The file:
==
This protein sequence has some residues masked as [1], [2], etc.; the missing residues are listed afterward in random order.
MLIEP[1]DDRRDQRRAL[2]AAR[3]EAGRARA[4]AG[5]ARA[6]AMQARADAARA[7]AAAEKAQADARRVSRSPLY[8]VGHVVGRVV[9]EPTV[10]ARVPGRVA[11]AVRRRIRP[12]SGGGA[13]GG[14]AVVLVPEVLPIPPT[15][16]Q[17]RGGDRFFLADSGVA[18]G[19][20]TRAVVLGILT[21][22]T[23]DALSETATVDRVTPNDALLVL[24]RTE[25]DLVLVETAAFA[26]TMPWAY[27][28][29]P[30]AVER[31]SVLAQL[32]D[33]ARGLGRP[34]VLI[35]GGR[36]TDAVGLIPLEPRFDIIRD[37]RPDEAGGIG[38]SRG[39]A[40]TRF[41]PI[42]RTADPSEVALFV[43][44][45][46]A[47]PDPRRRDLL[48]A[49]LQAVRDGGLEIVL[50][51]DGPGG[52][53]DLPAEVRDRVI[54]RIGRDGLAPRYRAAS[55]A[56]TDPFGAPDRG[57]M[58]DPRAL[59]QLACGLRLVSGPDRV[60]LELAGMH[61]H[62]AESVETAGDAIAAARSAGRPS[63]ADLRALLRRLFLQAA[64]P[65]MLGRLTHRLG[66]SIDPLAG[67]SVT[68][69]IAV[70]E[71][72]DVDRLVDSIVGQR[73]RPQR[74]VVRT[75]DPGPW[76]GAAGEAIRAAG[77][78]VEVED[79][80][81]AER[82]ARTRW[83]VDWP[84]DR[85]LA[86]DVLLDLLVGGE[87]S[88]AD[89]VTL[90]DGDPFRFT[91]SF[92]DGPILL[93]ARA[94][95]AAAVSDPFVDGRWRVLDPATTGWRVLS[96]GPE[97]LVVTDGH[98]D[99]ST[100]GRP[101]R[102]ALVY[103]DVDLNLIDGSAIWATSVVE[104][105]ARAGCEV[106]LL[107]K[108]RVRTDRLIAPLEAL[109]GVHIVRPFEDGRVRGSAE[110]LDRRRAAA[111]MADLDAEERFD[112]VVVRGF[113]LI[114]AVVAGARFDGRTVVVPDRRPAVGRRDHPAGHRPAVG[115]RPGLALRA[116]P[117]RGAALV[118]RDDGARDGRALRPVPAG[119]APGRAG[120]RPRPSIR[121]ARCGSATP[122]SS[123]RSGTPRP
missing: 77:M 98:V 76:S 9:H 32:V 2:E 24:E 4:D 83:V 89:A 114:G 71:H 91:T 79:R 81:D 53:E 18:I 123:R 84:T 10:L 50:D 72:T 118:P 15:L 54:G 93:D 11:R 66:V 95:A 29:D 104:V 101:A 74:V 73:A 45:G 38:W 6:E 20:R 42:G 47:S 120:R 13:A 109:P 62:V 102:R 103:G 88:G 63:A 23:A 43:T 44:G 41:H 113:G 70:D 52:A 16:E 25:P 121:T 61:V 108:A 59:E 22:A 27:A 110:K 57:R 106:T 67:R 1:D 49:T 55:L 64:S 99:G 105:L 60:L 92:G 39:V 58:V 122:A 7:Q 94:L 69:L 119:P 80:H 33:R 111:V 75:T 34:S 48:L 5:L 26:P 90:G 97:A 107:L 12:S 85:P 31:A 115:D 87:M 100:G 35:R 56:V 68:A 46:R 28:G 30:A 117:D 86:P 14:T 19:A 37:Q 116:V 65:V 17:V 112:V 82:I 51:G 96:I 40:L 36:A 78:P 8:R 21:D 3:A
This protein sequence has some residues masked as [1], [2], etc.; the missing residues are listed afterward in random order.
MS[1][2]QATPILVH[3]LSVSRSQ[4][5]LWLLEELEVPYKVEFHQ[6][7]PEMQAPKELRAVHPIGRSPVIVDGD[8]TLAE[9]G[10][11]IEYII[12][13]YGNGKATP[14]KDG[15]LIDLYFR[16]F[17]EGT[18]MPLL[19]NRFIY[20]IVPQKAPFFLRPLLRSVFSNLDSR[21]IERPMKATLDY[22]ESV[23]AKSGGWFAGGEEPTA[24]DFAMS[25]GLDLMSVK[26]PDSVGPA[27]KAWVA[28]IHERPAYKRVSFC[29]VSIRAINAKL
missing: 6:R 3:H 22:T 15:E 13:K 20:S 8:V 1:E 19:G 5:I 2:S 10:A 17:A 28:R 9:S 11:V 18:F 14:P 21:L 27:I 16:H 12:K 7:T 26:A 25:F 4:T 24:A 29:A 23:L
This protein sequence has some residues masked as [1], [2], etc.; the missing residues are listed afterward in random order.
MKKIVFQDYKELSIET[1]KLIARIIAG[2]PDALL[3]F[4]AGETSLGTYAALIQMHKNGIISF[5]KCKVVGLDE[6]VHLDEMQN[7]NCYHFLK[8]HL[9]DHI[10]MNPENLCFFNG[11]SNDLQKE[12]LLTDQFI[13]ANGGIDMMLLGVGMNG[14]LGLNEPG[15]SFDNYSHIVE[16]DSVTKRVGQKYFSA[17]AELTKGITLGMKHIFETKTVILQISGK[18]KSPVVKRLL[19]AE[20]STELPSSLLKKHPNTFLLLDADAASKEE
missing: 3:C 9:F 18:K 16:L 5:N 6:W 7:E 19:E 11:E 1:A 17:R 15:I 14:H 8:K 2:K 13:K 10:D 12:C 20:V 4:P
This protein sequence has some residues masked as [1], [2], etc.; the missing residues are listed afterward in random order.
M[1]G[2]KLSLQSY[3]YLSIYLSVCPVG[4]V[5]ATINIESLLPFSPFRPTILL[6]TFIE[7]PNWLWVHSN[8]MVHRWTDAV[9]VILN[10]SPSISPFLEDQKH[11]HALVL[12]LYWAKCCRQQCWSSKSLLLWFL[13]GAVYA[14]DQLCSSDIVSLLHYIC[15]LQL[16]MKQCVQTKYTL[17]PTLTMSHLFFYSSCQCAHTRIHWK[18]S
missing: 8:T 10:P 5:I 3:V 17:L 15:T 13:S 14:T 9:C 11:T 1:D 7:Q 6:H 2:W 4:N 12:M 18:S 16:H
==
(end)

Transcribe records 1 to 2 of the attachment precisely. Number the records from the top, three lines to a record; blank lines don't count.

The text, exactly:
This protein sequence has some residues masked as [1], [2], etc.; the missing residues are listed afterward in random order.
MLIEP[1]DDRRDQRRAL[2]AAR[3]EAGRARA[4]AG[5]ARA[6]AMQARADAARA[7]AAAEKAQADARRVSRSPLY[8]VGHVVGRVV[9]EPTV[10]ARVPGRVA[11]AVRRRIRP[12]SGGGA[13]GG[14]AVVLVPEVLPIPPT[15][16]Q[17]RGGDRFFLADSGVA[18]G[19][20]TRAVVLGILT[21][22]T[23]DALSETATVDRVTPNDALLVL[24]RTE[25]DLVLVETAAFA[26]TMPWAY[27][28][29]P[30]AVER[31]SVLAQL[32]D[33]ARGLGRP[34]VLI[35]GGR[36]TDAVGLIPLEPRFDIIRD[37]RPDEAGGIG[38]SRG[39]A[40]TRF[41]PI[42]RTADPSEVALFV[43][44][45][46]A[47]PDPRRRDLL[48]A[49]LQAVRDGGLEIVL[50][51]DGPGG[52][53]DLPAEVRDRVI[54]RIGRDGLAPRYRAAS[55]A[56]TDPFGAPDRG[57]M[58]DPRAL[59]QLACGLRLVSGPDRV[60]LELAGMH[61]H[62]AESVETAGDAIAAARSAGRPS[63]ADLRALLRRLFLQAA[64]P[65]MLGRLTHRLG[66]SIDPLAG[67]SVT[68][69]IAV[70]E[71][72]DVDRLVDSIVGQR[73]RPQR[74]VVRT[75]DPGPW[76]GAAGEAIRAAG[77][78]VEVED[79][80][81]AER[82]ARTRW[83]VDWP[84]DR[85]LA[86]DVLLDLLVGGE[87]S[88]AD[89]VTL[90]DGDPFRFT[91]SF[92]DGPILL[93]ARA[94][95]AAAVSDPFVDGRWRVLDPATTGWRVLS[96]GPE[97]LVVTDGH[98]D[99]ST[100]GRP[101]R[102]ALVY[103]DVDLNLIDGSAIWATSVVE[104][105]ARAGCEV[106]LL[107]K[108]RVRTDRLIAPLEAL[109]GVHIVRPFEDGRVRGSAE[110]LDRRRAAA[111]MADLDAEERFD[112]VVVRGF[113]LI[114]AVVAGARFDGRTVVVPDRRPAVGRRDHPAGHRPAVG[115]RPGLALRA[116]P[117]RGAALV[118]RDDGARDGRALRPVPAG[119]APGRAG[120]RPRPSIR[121]ARCGSATP[122]SS[123]RSGTPRP
missing: 77:M 98:V 76:S 9:H 32:V 2:E 24:E 4:D 83:V 89:A 114:G 71:H 91:T 79:R 81:D 53:E 18:I 123:R 84:T 10:L 50:D 72:T 118:P 15:L 54:G 93:D 11:R 66:V 95:A 29:D 104:V 101:A 74:V 73:A 45:G 38:W 6:E 20:R 42:G 47:S 120:R 13:A 109:P 62:V 102:R 103:G 88:G 63:A 23:A 43:T 44:G 41:H 113:G 70:D 52:A 16:E 25:P 121:T 61:V 108:A 59:E 22:A 27:A 110:K 57:R 106:T 67:R 1:D 49:T 55:L 64:S 99:G 105:L 60:L 92:G 39:V 58:V 122:A 7:Q 94:L 69:L 119:P 80:H 33:R 111:V 75:T 34:S 48:L 5:L 26:P 90:G 97:A 107:L 12:S 85:P 31:A 115:D 87:M 100:G 35:R 56:V 68:A 46:R 28:G 30:A 117:D 86:P 14:T 19:A 37:Q 116:V 65:V 17:V 112:V 82:I 51:G 96:I 40:L 36:A 78:P 8:R 21:D 3:A
This protein sequence has some residues masked as [1], [2], etc.; the missing residues are listed afterward in random order.
MS[1][2]QATPILVH[3]LSVSRSQ[4][5]LWLLEELEVPYKVEFHQ[6][7]PEMQAPKELRAVHPIGRSPVIVDGD[8]TLAE[9]G[10][11]IEYII[12][13]YGNGKATP[14]KDG[15]LIDLYFR[16]F[17]EGT[18]MPLL[19]NRFIY[20]IVPQKAPFFLRPLLRSVFSNLDSR[21]IERPMKATLDY[22]ESV[23]AKSGGWFAGGEEPTA[24]DFAMS[25]GLDLMSVK[26]PDSVGPA[27]KAWVA[28]IHERPAYKRVSFC[29]VSIRAINAKL
missing: 6:R 3:H 22:T 15:E 13:K 20:S 8:V 1:E 19:G 5:I 2:S 10:A 17:A 28:R 9:S 11:V 18:F 14:P 21:L 27:I 16:H 12:K 7:T 26:A 25:F 4:T 24:A 29:A 23:L